Personal Finance

Families jump to private schools as coronavirus drags on

Key Points
  • As the pandemic drags on, more families are seeking out schools that are fully in-person rather than remote.
  • In many cases, that means switching from public to private institutions, despite the cost.
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Before the coronavirus crisis, a private school education wasn't something Jennifer Clayton would have considered for her son, Robbie, 6.

Clayton, 43, works in a restaurant in the small town of Lake Hopatcong, New Jersey. Her husband, Joe, is a retired marine. They are not the typical private school family.

But when their local public school went online in the spring, managing her son's school day meant Clayton could not go to work.

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The public school had planned to be hybrid in the fall, with a combination of in-person and online classes, however "at the very last minute, the township went all virtual," Clayton said. "I had a slight nervous breakdown."

That day, "I called every single Catholic school in the area," Clayton said. "I wasn't working and I needed to get back," she added. "Something had to give."

Now Robbie attends a private parochial school, which is fully in-person. Tuition plus after-care will cost close to $1,000 a month over the course of the school year.

Jennifer Clayton enrolled her son, Robbie, in a private Catholic school this fall so he could attend first grade in-person.
Courtesy: Jennifer Clayton

"I am working to pay for him to go to school," Clayton said. "But I just think it's all working out for the best for our family.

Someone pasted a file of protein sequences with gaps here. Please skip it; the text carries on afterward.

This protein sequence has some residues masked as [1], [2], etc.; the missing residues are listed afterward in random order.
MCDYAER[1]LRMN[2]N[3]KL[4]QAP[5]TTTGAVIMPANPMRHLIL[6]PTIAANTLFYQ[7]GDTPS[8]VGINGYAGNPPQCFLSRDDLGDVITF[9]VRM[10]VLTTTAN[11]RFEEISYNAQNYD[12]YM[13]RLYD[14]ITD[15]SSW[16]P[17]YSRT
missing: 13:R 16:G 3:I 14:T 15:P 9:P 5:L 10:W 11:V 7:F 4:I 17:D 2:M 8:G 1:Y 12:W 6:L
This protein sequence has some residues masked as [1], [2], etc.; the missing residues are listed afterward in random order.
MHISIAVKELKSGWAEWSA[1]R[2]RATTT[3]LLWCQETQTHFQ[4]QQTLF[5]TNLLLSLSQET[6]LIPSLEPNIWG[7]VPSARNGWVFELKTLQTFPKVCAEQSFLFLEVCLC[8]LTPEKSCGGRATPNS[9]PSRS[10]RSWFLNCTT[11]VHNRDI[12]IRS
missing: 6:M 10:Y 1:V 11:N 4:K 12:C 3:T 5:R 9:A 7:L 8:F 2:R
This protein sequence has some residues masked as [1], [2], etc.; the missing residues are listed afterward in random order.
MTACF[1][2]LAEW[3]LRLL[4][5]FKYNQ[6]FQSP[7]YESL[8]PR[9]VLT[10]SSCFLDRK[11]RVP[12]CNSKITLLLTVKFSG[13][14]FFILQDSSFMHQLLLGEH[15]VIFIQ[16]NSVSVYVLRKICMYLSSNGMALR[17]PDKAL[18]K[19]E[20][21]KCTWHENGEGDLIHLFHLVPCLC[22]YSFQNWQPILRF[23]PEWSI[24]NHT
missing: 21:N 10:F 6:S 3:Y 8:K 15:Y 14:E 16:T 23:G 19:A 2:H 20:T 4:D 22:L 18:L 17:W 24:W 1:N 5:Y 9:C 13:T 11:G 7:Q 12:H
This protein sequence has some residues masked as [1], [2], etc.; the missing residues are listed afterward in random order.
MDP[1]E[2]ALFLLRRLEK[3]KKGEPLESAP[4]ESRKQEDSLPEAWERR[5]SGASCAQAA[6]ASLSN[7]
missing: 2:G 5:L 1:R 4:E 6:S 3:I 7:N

"The money that I'm paying is 1 million percent worth it."

As the pandemic drags on through the fall, more families are seeking out schools that are fully in-person rather than remote — and, for many, that means switching to an independent institution, despite the cost.

"My phone is ringing off the hook with New York City public school families applying to private middle and high school," said Emily Glickman, the president of Abacus Guide Educational Consulting in New York.

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"I've never seen anything like it in terms of people calling me this late into the fall," she said. "There's an explosion of families looking to make a last-minute change."

As of mid-October, 6 in 10 independent schools were operating in-person and just 5% were fully online, according to a survey by the National Association of Independent Schools.

That has helped drive interest from a more diverse group of parents nationwide, according to Myra McGovern, a spokeswoman for the organization.

Overall, more than half of all independent schools reported an uptick in inquiries about admission from families from other types of schools, another recent survey by the association found.

There's an explosion of families looking to make a last-minute change.
Emily Glickman
President of Abacus Guide Educational Consulting

Pre-pandemic, private school enrollment had been on a slow decline. Currently, roughly 50.8 million students are enrolled in public schools, compared to just 5.8 million students in private schools, according to the Department of Education.